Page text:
Tax Fraud Investigation? Yes, You Could Be a Target!

Most people hate filing taxes. We do our best to complete the forms and pay our taxes with accuracy, if not precision.
Even when we don’t, the worst we expect is an audit.
We don’t expect that our returns could land us in the middle of a criminal tax fraud investigation.
Prosecutors and IRS Criminal Investigative Division (CID) agents enjoy enormous power in conducting criminal tax fraud investigations.
Government authorities investigating crimes such as securities, bank or mortgage fraud examine relevant tax filings, hoping to uncover evidence of an underlying crime.
In fact, many federal investigations that do not initially target tax impropriety may result in a tax fraud indictment.
For example, reporting of income from a source (not known to you) under investigation can cause investigators to suspect that you or your business were complicit in criminal activity.
Also, if you fail to report income from a source being investigated, you or your business can end up in the crosshairs of a tax fraud investigation.
Because tax returns are filed annually, bad reporting decisions can compound the problem year after year, leading to many uncertainties.
If you or your business suddenly begin reporting income that previously went unreported, are you now admitting to a crime as to the previously unreported income?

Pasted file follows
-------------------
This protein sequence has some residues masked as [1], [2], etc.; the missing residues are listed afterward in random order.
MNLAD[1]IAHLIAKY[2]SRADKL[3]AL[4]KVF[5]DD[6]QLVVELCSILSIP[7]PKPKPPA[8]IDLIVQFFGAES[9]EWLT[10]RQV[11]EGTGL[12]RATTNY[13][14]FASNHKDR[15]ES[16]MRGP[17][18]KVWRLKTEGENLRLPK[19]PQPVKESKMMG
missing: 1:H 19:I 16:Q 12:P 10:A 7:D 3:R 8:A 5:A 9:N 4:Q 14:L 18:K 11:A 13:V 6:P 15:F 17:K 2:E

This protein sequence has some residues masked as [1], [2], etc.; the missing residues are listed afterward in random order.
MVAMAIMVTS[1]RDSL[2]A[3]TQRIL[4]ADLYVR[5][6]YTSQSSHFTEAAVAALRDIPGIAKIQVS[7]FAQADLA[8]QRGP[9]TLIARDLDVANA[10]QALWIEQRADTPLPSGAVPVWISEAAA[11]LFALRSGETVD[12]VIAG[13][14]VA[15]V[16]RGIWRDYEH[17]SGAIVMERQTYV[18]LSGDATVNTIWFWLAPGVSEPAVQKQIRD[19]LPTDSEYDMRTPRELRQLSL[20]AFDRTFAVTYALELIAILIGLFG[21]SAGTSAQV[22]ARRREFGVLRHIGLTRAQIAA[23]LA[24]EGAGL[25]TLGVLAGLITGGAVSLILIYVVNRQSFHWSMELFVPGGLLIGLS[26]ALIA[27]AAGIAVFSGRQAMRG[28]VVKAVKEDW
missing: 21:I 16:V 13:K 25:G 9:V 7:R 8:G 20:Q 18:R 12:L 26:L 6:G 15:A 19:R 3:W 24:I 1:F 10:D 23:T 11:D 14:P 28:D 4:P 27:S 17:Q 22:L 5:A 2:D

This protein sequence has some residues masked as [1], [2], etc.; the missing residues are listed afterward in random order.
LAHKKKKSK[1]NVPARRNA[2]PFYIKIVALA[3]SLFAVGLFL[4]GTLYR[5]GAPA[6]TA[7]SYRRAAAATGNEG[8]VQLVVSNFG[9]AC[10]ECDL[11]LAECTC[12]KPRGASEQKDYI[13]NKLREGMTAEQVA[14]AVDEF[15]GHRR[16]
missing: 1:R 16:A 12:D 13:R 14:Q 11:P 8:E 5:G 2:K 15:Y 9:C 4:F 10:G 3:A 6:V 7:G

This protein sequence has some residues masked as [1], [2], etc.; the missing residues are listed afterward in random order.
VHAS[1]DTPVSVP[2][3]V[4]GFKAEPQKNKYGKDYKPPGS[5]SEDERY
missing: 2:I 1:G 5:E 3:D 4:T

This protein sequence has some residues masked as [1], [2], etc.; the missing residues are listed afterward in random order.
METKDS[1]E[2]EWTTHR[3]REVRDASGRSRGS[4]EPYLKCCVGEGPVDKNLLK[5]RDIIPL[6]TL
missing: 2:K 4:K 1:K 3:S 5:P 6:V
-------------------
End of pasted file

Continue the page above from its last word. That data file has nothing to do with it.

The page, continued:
If you or your business continue to fail to report certain income, are you digging yourself into a potential criminal hole?
Add to this the fact that CID agents are notoriously aggressive when conducting tax fraud investigations.
Several agents will often descend on a business in the middle of the workday, or show up at an individual’s home late at night, armed with a subpoena and rapid-fire questions.
If this happens to you, call your lawyer, not your accountant.
There is generally no accountant-client confidentiality privilege.
Agents also can obtain records, from your accountant, that help make a case against you.
If you are notified of an audit, or have been or might be contacted by a government agent, contact an experienced white-collar criminal defense attorney.
Don’t navigate the minefield of a potential federal criminal investigation on your own.
Contact your FOS attorney before you land in criminal hot water.